· Features

Push pensions up the agenda

The provision of a pension scheme is no longer seen as an additional perk, but a given, standard element of an employment offer. Gone are the days when employment benefits could be used to drive employee satisfaction, commitment or engagement. Staff expect to be provided for in this way and would feel short-changed if not offered the option.

But it is surprising that a staggering proportion of the UK working population do not take up this benefit. It is old news that the UK is facing a pension crisis but in light of the current economic climate, it is worrying this has still not prompted the majority of us to start creating a financial cushion. Nearly half (47%) of those employed in the UK do not have plans in place for when they retire - despite 82% believing the state pension will not support them.
This extent of the problem may partly be due to a lack of concern about the future among the younger generations. While it is understandable that retirement seems a long way off when you're 21, it is astonishing that nearly half (46%) of 35-44 year-olds say they intend to start planning for retirement ‘later in life'.

However, it oversimplifies the issue to blame bad financial preparation on a happy-go-lucky' attitude. Our research suggests that while some degree of financial concern is recognised by most, a large majority of the population find the issue of financial planning confusing and nearly half (46%) feel that the information needed to plan for retirement is not readily available to them - a number that only slightly decreases to 42% for those currently in employment. In fact, 63% of the working population say they would like their employer to provide them with more information about financial planning.

In a separate survey we asked people why they are not joining an occupational pension scheme: 39% said their employer does not offer one and 14% had their own private arrangements in place.

A substantial 7% say they do not understand pensions; 7% do not trust pensions, and a further 10% say they cannot afford to make any contributions to an occupational pension. As occupational pension schemes are designed to enable everyone in employment - regardless of their income - to make provisions for their future life after work, the message is clearly not getting through to some.

Most companies that offer an occupational pension scheme promote this throughout the organisation but employers should check two crucial points in their communication regarding pensions with employees: Are they providing enough clarity around the pension schemes they offer? And are employees being actively supported in making the right decision about their pension arrangements, or is this process left entirely up to them?
In order to get to the bottom of these questions, an employee survey can be a good starting point to establish the reasons for low benefits uptake, clarify how staff view the HR team and their services and identify potential areas of improvement. While the best solutions for each business will depend on the exact issues at heart, here are a few tactics that have helped some business to keep awareness of pensions high among employees:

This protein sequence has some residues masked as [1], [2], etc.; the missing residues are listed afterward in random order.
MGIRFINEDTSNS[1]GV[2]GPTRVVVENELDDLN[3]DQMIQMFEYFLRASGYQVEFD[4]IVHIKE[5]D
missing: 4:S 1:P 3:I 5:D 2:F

Appoint pension representatives for each business unit
These members of the HR team are the first point of call for any questions to do with pensions and financial planning for retirement. Having a dedicated person as the ‘face of pensions' makes the HR team more approachable and demonstrates willingness to co-operate and provide guidance.

Benefit fairs
Held several times during the year, such fairs keep benefits top of mind. Employees can come along and ask all the questions they've always wanted an answer to and arrange individual advice sessions with members of the HR team (or external advisers where applicable, referred by HR).

Guest speakers and Q&A sessions
Inviting guest speakers (the FSA, financial advisers, reps from the pension provider) again gives employees a chance to raise questions and to familiarise themselves with the complexities of financial planning for retirement, which can be a daunting issue particularly for younger staff who may not have thought much about it yet.

Dedicated space on internal intranet, plus publicity
If you've got it - flaunt it. Having a dedicated space for pensions (and benefits in general) on the intranet is a good way to keep information handy for staff. Advertise benefits around the office and point people to the intranet site in as many ways as possible (competitions, emails, posters, flyers, rewards for booking advice sessions, etc.) and at regular intervals. Get creative.
Employees don't just need more information, they need it through better delivery channels and backed up by advice that helps them to make the right decisions for their retirement. Implemented well, this will go a long way towards a brighter future for the pension schemes, the employees - and the HR team.

Gemma McIntosh is head of stakeholder management at TNS